It is possible that the fanfare surrounding “Black Panther” led many people to misunderstand what the film would ultimately be.
It is possible that the reported weaving of African traditions — from the dress to the dialect — into the film led to the belief that “Black Panther” would be the story of an isolated, richly cultured African country beset with internal conflict.
But as it turns out, this was only half true.
“Black Panther” is the story of divided nation, but its brilliance is in its ability to make these divisions complement a broader, more complex, more worthwhile story. It’s a brutally political film that doesn’t make its arguments obliquely. They are central arguments, and the characters elevate them in stunning ways that cause us to ask: In a world perverted beyond control, what is “goodness,” what is “badness,” and who are the true villains?
Most of the characters in “Black Panther” — even those violently pitted against each other throughout — oppose a common enemy that rarely appears on-screen. There are impressions of a traditional protagonist-antagonist conflict, but even some of those we deem villainous aren’t quite that.
In the film, the home country of King T’Challa (Chadwick Boseman), Wakanda, boasts a lion’s share of the world’s most coveted commodity, Vibranium. While harvesting this valuable resource and developing the most supremely technologized society on Earth, Wakanda feigns the look of a downtrodden country to the outside world. Historically, the nation of Wakanda employs this ruse to protect against colonialism ― the film’s true villain.
This is precisely what I long for: a movie conveying black people — all of whom on this planet are somehow shaped by the scourge of white supremacy — existing in this world and coping with its injustices, but not being wholly defined by them.
Yet rising global strife complicates this defensive, noninterventionist stance in ways that cleave Wakanda into differing factions, some of which prefer the nation take a more proactive approach to solving the ills of the world. Wakandan traditionalists believe this approach would expose the nation (and thus, its Vibranium) to hostile countries that may be interested in robbing Wakanda of its lifeblood. This is the plane upon which the story’s ideological battles are waged, and the ecosystem that brings King T’Challa, the newly crowned Black Panther, into conflict with Erik Killmonger (Michael B. Jordan).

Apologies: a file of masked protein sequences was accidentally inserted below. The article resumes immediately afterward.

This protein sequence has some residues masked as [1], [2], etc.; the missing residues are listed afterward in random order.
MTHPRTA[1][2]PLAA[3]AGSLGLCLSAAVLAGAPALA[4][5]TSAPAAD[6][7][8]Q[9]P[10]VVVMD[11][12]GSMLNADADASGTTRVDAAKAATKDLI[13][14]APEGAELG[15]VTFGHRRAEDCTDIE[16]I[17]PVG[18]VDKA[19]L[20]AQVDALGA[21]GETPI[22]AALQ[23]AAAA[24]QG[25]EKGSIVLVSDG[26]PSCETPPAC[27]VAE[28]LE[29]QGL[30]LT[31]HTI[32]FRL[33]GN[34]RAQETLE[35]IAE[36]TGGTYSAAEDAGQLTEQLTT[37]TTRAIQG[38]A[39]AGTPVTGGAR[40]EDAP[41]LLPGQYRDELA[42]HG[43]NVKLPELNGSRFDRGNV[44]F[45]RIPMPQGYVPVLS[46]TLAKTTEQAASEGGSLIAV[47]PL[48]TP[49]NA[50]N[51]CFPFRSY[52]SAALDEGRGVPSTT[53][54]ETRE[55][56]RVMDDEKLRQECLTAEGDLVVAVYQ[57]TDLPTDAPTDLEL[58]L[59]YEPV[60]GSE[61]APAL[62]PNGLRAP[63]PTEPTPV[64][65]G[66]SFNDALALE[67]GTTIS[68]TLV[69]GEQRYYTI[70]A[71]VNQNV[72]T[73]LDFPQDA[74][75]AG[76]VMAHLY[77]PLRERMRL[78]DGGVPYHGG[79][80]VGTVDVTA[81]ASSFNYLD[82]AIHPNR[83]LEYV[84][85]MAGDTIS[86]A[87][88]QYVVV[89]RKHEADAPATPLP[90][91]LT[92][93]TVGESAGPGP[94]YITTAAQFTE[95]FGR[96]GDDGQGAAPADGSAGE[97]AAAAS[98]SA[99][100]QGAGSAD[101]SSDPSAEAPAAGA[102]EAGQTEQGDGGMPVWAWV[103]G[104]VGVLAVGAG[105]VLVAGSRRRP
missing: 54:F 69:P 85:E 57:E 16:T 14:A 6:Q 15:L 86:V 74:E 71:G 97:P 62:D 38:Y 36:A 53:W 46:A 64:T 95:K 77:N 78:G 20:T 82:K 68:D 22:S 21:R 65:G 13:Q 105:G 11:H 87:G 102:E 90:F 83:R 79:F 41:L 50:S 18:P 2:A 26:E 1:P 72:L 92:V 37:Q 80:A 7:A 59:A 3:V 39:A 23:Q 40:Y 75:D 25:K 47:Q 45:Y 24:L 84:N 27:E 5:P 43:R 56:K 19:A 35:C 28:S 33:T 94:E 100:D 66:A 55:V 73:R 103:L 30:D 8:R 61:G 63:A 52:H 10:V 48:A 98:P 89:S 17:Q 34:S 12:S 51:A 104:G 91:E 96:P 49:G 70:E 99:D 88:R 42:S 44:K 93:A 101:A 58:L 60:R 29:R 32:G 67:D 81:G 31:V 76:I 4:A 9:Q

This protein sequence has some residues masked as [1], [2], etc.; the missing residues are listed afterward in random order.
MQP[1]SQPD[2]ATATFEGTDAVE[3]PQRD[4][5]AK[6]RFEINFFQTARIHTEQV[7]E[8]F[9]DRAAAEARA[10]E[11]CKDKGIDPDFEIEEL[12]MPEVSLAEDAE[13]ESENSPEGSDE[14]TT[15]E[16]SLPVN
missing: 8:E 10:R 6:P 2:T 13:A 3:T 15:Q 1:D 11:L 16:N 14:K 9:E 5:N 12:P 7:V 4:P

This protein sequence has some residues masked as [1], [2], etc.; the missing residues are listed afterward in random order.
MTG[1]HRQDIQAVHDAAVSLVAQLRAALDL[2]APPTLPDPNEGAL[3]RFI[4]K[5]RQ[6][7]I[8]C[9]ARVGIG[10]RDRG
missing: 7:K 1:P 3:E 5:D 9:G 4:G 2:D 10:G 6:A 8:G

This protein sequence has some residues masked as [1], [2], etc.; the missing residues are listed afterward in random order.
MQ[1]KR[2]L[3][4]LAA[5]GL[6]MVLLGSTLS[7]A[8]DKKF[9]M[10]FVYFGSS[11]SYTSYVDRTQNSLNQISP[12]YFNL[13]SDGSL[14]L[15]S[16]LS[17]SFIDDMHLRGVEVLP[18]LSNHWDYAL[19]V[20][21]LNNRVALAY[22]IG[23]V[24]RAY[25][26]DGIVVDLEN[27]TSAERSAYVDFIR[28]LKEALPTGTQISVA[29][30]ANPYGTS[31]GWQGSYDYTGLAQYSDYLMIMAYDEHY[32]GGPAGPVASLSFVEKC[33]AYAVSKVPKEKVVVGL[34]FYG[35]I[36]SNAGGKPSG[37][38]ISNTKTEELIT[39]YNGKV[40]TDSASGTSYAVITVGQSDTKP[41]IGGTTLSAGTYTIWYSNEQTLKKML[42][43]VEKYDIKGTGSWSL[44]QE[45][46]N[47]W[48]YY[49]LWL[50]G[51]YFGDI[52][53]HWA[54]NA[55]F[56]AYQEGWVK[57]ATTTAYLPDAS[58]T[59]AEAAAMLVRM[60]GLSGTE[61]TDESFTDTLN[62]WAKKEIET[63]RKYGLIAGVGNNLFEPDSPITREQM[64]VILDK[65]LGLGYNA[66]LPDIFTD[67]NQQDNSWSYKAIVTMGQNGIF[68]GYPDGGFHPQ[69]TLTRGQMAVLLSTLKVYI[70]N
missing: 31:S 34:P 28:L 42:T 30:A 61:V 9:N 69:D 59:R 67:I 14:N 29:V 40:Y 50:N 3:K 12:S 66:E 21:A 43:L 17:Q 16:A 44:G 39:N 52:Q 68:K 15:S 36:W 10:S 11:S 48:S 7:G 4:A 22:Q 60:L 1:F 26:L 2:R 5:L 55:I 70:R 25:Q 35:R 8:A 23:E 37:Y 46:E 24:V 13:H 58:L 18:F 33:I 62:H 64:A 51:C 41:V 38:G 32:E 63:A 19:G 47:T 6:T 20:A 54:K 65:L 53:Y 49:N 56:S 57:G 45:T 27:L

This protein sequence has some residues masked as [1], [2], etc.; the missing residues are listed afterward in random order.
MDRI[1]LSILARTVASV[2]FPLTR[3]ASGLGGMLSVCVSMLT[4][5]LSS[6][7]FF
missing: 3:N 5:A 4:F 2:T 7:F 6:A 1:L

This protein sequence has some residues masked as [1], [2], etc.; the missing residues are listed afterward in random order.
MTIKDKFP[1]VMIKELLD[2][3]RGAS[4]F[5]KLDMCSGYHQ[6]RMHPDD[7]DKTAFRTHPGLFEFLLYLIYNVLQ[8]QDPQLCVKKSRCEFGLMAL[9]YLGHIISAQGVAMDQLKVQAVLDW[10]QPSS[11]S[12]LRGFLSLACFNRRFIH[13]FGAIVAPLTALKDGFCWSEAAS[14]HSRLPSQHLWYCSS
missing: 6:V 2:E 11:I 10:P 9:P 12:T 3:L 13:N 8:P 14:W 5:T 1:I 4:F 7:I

Through this lens, Erik Killmonger, the seeming antagonist, is no more a villain than a shipman cast ashore, violently thrashing about in torrential waves. The tale of his arrival in Wakanda and hunger for power implores viewers to observe his penchant for violence not as deviant bloodlust but as something more inspired.
We are not urged to accept his troublesome politics. He is an undeniably cruel authoritarian who embodies a literal patriarchy that ultimately must be deconstructed by a coalition of powerful black female warriors.
Yet, to the extent we can, we’re asked not to see Killmonger’s brutality as the whole of who he is.
Quite literally, the prevailing message in “Black Panther” is: this is why white people can’t have nice things. A film exploring a world in which white people don’t have nice things (or Vibranium, the nicest thing in this case) is a provocative exercise in our time, when nations around the world are gripped by a rise in white nationalist movements and the accompanying devaluation of ethnic groups.
The film’s questions about the merits of interventionism and diplomacy are profoundly interesting because they are left entirely to black people. And they are questions asked with a good faith that eludes the U.S. as we debate similar questions of intervention and aid. Our rich empire and its fruits are stolen, Wakanda’s rich empire is theirs and true. There’s a type of therapy that comes from grappling with these questions in the same way we’d blissfully imagine how we’d spend lottery winnings: How would we use that power? Who would we help?
We are called to question how vengeful we could be if given the means to equalize the world, and whether an inclination toward vengeance — given the historic experiences of people of color across the globe — makes us “bad.”
This reflection is precisely what I long for in a film with a predominantly black cast: a movie conveying black people — all of whom on this planet are somehow shaped by the scourge of white supremacy — existing in this world and coping with its injustices, but not being wholly defined by them. The story of Wakanda is that of an autonomous nation in sole possession of an ultra-valuable good, and the film examines the types of grating conversations that arise when leaders contemplate sharing this good in hostile nations abroad.
“Black Panther” wrestles with these questions, and not in a distant, futuristic world. The implicit notion is that there may well be a Wakanda whose leaders have observed the death of Trayvon Martin, the abduction of Sandra Bland, the brutality of Daniel Holtzclaw, and the rampant theft in the Ferguson Police Department, and deemed ours a nation beyond salvation.
The film is Afrofuturism in the sense that it portrays black people in an world imagined to be far more technologically advanced than ours, but that’s about the extent of the futurism. In a literal sense, “Black Panther” is not an Afrofuturist tale: It takes place in our time, and its characters — protagonists and antagonists alike — are reacting to societal pressures we’re currently creating.
There’s a surreality to watching the film and noting how the burning questions in Wakanda — how to respond to strife, when to respond, and with how much anger — play out in our personal lives.
We love Wakanda because it is foreign. We love it because it is familiar.